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​According to the rumor mill Nintendo is reportedly considering local multiplayer scenarios that support 2 touch screen controllers (simultaneously). This feature was not supported when Nintendo unveiled the next generation console at this past E3 (June 2011), an omission some thought was quite disappointing, but I foresee some potential complications.
This might fall under the same category of unforeseen mishaps that some users of the Wii experienced. It is a testament to good gaming that users become so engrossed they fail to comprehend the potential consequences of their actions – e.g. playing virtual baseball or tennis with a stick like controller. In fact some early issues with the strap (or no strap at all) caused some users to make the throwing action a bit too real as they hurled the controller – in some cases, quite tragically, into their new flat screen television. While consumers have gotten the hang of motion based controls, pointing to the Sony Move and Microsoft Kinect as well, the Wii U controller adds a new wrinkle to the equation.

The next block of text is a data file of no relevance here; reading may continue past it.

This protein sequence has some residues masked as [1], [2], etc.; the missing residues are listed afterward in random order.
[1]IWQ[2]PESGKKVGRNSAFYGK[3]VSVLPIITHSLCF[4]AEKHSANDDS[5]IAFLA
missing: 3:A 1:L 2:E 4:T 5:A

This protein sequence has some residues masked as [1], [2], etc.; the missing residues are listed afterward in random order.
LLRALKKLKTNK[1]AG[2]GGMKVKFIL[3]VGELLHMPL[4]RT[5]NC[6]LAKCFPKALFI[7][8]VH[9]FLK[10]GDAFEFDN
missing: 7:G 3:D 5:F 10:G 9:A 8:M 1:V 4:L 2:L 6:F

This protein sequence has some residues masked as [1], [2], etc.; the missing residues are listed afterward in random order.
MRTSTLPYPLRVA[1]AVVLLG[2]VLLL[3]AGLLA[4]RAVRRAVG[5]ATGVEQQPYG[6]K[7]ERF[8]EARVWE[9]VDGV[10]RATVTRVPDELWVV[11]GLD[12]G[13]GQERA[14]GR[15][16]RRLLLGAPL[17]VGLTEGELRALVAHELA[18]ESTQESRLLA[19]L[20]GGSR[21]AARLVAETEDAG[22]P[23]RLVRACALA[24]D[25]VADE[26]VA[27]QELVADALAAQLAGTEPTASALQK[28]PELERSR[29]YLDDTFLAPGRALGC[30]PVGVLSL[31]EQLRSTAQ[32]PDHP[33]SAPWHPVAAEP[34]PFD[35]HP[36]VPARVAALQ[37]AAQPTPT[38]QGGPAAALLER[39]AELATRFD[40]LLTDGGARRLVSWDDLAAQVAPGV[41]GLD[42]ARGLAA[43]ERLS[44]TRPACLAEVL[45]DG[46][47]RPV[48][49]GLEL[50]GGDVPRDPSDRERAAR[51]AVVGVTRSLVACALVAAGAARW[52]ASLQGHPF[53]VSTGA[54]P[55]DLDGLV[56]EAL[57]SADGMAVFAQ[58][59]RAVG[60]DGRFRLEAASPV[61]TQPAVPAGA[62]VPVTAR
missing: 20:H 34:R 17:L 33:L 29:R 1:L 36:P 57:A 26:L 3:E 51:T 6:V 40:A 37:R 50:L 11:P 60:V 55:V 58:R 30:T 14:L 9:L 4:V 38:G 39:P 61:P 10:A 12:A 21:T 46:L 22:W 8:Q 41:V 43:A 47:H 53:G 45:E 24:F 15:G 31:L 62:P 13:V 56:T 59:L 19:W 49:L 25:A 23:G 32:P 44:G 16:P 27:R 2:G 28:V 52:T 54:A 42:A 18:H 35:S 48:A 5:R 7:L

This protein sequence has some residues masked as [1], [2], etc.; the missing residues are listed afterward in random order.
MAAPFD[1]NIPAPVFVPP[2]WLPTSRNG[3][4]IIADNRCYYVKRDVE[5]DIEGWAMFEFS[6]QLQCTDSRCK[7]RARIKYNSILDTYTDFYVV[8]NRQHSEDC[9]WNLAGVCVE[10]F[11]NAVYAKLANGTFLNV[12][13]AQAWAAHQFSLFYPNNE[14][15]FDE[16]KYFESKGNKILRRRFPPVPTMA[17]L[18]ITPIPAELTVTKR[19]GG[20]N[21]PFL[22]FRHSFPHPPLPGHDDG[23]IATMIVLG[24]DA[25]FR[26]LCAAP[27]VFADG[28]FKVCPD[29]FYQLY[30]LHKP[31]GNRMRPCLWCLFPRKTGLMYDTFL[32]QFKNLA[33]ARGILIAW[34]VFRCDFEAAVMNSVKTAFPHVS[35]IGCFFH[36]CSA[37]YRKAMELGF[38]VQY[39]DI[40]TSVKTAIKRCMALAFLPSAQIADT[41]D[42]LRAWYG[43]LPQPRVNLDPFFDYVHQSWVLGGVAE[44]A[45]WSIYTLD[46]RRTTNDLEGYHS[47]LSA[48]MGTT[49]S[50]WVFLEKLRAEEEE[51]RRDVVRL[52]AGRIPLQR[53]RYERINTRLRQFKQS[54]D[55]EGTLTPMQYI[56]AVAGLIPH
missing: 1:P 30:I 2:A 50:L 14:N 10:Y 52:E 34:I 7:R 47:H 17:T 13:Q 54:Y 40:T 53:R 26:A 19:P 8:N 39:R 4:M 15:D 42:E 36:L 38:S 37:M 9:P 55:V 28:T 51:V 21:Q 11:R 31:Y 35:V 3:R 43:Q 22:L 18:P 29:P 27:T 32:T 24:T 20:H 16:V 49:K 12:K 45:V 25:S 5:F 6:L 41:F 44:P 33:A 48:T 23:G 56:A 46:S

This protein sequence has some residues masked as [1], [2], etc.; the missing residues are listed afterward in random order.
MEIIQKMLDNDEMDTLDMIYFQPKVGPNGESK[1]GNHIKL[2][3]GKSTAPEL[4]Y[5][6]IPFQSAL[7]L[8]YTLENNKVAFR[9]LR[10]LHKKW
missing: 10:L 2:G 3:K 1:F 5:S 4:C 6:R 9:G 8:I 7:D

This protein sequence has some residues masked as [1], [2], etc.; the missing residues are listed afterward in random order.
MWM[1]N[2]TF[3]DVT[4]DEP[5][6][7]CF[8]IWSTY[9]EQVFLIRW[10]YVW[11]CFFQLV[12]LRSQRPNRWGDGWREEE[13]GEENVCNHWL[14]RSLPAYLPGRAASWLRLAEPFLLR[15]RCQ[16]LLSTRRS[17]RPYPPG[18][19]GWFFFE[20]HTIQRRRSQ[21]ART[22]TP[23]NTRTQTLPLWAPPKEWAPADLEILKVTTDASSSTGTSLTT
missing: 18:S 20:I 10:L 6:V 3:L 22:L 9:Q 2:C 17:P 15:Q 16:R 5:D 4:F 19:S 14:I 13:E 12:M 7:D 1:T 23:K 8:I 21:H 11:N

Let’s imagine for the moment two people playing the same game in relatively close proximity of each other, using motion controls. This isn’t new and thus far there doesn’t seem to be any issues with users playing interactive games mere feet from each other. One could parallel this to an exercise or martial arts class where people follow an instructor – we don’t expect or anticipate classmates will inadvertently strike their neighbors (although I’m sure this has happened). But take that image and give each of them a separate screen to view and encourage them to move around independently – this would be the equivalent of tasking each martial arts student to try and kick a randomly floating orb (yes like Star Wars). With most of their attention on the orb and their task of kicking it, hilarity (and some bruises) are a very likely outcome. But in Nintendo’s case this might result in consumers dropping the tablet-like controllers…and if I had to bet on which would fare better, the hard floor or the controller, I would lean towards the former.
Psychology has shown that people, when given a focusing task, can often lose track of the surrounding environment (selective attention test – Daniel Simmons and Christopher Chabris). There are countless examples, but a popular one has subjects counting how many times certain basketball players dribble or pass a ball – during this task a man in a gorilla suit walks around the players. In this test quite a few of the participants never noticed or report seeing anything out of the ordinary and are shocked to see replay footage. This is the same reason why cell phones or texting can be troublesome while driving – we can only absorb so much of our environment and focusing on a small screen might invite potential problems. But time will tell, maybe Nintendo will introduce a collision warning system akin to the automobile industry’s blind spot warning systems.